Time: / Level: Novice

Ghost forests are part of the evidence that a Great earthquake and devastating tsunami occurred last on January 26th, 1700 in the Pacific Northwest. How do we know this?

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GPS Records Variable Deformation across a Subduction Zone
Time: 1m 17s / Level: Novice

Subduction zones show that there are 3 distinct areas of movement in the overlying plate:

  1. constant movement above the locked leading edge,
  2. see-saw pattern of back-&-forth movement above a zone that alternately locks then slips, and
  3. no movement far inland above the deeper part of the diving oceanic plate.
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Pacific Northwest vs Japan: Similar tectonic settings
Time: 4m 12s / Level: Novice

This UNAVCO animation compares Japan's subduction zone at the location of the 2011 earthquake with a mirror-image subduction zone in the Pacific Northwest. There are many similarities.

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The Turtle Story, a Native American Account of Earthquakes
Time: 5m 52s / Level: Novice

The “Turtle Story” is a Native American story of how earthquakes occur, told by Jacque Tahuka-Nunez who is a tribal descendant of the Acjachemen Nation also known as the Juaneño Band of Mission Indians. This story is derived from the Gabrielina-Tongva Tribe, also known as the San Gabriel Band of Mission Indians in California. This story is catered to children and youth but can be enjoyed by all ages.

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Remembering Ridgecrest
Time: 4m / Level: Novice

On July 4, 2019, a M6.4 earthquake shook Ridgecrest, California. A M7.1 earthquake followed a little over a day later. These earthquakes struck in the California desert near the towns of Trona and Ridgecrest, which is where the earthquake got its name. Had these earthquakes occurred closer to an urban area, the damage could have been much worse.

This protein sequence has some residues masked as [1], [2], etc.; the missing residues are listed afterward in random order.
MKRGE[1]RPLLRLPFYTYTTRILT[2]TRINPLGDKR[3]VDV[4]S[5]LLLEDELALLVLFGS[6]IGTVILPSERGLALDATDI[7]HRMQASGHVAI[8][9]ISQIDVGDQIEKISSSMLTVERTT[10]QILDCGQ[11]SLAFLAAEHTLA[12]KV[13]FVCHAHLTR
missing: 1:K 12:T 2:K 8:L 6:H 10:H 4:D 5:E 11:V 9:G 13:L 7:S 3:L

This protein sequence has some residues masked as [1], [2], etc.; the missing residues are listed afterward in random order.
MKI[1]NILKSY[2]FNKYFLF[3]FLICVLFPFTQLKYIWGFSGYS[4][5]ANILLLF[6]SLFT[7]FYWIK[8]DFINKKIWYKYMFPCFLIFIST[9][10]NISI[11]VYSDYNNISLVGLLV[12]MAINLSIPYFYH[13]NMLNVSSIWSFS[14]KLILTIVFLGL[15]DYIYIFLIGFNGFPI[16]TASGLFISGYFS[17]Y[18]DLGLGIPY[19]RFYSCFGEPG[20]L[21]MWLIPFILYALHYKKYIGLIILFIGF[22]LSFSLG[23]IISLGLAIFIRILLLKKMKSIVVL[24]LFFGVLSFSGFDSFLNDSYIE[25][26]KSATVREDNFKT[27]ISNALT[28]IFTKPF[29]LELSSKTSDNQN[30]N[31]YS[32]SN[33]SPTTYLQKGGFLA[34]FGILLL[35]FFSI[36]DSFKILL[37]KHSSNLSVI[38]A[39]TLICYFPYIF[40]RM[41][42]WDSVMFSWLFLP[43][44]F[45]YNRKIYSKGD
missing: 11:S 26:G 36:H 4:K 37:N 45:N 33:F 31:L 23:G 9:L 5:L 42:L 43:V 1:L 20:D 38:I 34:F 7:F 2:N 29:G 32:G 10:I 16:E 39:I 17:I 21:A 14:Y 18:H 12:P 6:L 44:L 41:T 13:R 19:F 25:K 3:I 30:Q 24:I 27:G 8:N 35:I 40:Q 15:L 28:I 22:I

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CGS Geologists Remember San Fernando Earthquake
Time: 1m / Level: Novice

Scientists from the California Geological Survey recall their personal experiences and reactions on the morning of February 9, 1971, when a magnitude 6.5 earthquake struck the San Fernando Valley of Southern California. Their responses illuminate the human dimension of earthquake hazards and emphasize the importance of preparedness for all Californians.

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Basin & Range: Structural Evolution
Time: 53s / Level: Novice

Over most of the last 30 million years, movement of hot mantle beneath the region caused the surface to dome up and then partially collapse under its own weight, as it pulled apart. Currently, there is very little actual stretching going on, and the small amount is concentrated on the Western and Eastern edges of the Basin and Range.

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Alaska: Tectonics and Earthquakes
Time: 8m 40s / Level: Novice

Alaskan tectonics are dominated by the Pacific-North American plates. The megathrust boundary between the plates results in both the 4,000-km-long Aleutian Trench and in the arc of active volcanoes that lie subparallel to the trench.

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Alaska: The Great Alaska Earthquake of 1964
Time: 6m 42s / Level: Novice

The 1964 Great Alaska Earthquake occurred on Good Friday, March 27th. Liquefaction in and around Anchorage tore the land apart. At magnitude 9.2, it was the second largest quake ever recorded by seismometers.